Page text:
The next tier I want to look at is those games while are primarily streamer focused games. These are World of Tanks, Hearthstone, Call of Duty and Rocket League. These four games all had either high peaks of viewership (Call of Duty), maintain a stable but small crowd (World of Tanks) or are very large games (Hearthstone and Rocket League). All of these games are incredible popular almost exclusively in part due to their streamers. Nothing exemplifies this more than Hearthstone. Now Hearthstone is one of the most popular games on Twitch, ranking between 3rd and 4th most popular depending on the month but it's thanks to names like TrumpSC, Kolento, Kripp, Amaz and others. The strange thing when looking at this category of games is they all have tournament scenes that are strongly pushed by their developers and publishers but almost none are very successful eSports. Again to look at Hearthstone, despite being one of the most popular games out there we find that its tournaments are generally lower in viewership than you'd expect.

Next up is the group that is a bit confused about what they want to be. It is SMITE and Heroes of the Storm. These two games are the 3rd and 4th largest MOBAs but neither has been able to gain either the tournament numbers of a game like Dota 2 or the streaming success of League. Now both are between 25% and 30% eSports viewership percentage which means they generally get by on streamer hours. But unlike League which has such a huge audience that a low eSports viewership percentage doens't hurt it because both sides are so large. SMITE and Heroes don't have that luxury and their eSports side flounders and their viewership is middling.

The final group I want to examine is the one I want to call the Legacy section. I'll explain that in a bit but first the games in this category are Starcraft 2 and Smash. Both of these games sit at or around 50% viewership coming from tournaments. Of the two Starcraft 2 is the much larger game, it had more total hours, more eSports hours and more streamer hours by double that of Smash but their break down is similar, while both have streamers who are popular they thrive due to tournaments. This is where we get to the Legacy title for this group, both games (in the case of Smash it is both Melee and Smash 4) are ones considered the godfathers of the eSports scene. When a Smash tournament is on you get viewers from all fighting games and those who may not follow the scene but played Smash as kids or with their kids currently. The same with Starcraft 2, while many may not know the streamer when a tournament comes on you have League fans, Dota fans, CS:GO fans watching. This is because both games have strong name recognition, fans of all eSports know about Smash and Starcraft. This unique sense of Legacy is one reason why both games are still revered despite neither being the largest when it comes to viewership. Companies like ESL and DreamHack want these games on their promotional material because of the cross promotion they all.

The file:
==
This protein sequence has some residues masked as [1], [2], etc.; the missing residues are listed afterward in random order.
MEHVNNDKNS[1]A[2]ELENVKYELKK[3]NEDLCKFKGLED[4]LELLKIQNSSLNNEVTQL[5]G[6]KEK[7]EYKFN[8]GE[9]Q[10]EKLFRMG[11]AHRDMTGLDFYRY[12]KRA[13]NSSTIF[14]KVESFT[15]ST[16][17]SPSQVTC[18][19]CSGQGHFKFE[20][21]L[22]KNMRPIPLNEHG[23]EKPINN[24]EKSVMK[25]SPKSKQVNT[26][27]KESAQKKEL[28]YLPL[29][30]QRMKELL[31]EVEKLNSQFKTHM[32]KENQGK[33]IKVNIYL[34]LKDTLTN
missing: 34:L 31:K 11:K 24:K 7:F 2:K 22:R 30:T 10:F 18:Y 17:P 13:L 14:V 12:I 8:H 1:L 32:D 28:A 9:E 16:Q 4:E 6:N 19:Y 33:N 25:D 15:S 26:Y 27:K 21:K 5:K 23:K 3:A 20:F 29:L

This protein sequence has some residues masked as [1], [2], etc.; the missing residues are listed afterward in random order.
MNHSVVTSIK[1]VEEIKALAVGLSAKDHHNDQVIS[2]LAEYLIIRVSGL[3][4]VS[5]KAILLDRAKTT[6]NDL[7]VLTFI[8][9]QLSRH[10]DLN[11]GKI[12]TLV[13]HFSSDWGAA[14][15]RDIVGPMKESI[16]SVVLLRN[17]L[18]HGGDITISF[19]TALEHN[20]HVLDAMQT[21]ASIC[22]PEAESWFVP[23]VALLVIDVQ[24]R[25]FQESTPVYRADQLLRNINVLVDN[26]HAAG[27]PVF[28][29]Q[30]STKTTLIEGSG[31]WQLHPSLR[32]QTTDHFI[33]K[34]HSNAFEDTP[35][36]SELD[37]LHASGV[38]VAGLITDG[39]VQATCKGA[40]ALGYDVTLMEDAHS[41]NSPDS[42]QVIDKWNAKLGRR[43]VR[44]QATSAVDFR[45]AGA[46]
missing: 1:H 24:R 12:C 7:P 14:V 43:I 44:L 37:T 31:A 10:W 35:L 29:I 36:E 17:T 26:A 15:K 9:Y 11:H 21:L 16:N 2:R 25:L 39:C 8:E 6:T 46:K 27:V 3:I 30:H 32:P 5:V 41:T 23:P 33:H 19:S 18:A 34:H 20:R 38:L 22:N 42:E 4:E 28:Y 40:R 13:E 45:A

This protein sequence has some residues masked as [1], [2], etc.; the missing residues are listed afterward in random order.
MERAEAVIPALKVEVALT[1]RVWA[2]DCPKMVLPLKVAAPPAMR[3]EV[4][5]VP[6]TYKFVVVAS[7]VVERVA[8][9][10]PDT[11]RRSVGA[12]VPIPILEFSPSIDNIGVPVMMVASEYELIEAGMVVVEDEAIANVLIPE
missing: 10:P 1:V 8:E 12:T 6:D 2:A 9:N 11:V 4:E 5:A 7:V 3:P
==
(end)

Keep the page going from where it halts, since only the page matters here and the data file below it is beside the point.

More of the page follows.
Next Step

What we can take away from this already is helpful but next week I want to dive into this Tournament Multiplier more by examining exactly what kind of jump each of these games gets by having tournaments and whether it's smart for big games with low eSports percentage to keep pushing tournaments and what small games can focus on.

We'll also look at streamers within different games and compare them.

About the author:

Topher is an American football and eSports writer with a focus on statistical metadata research. You can follow Topher on Twitter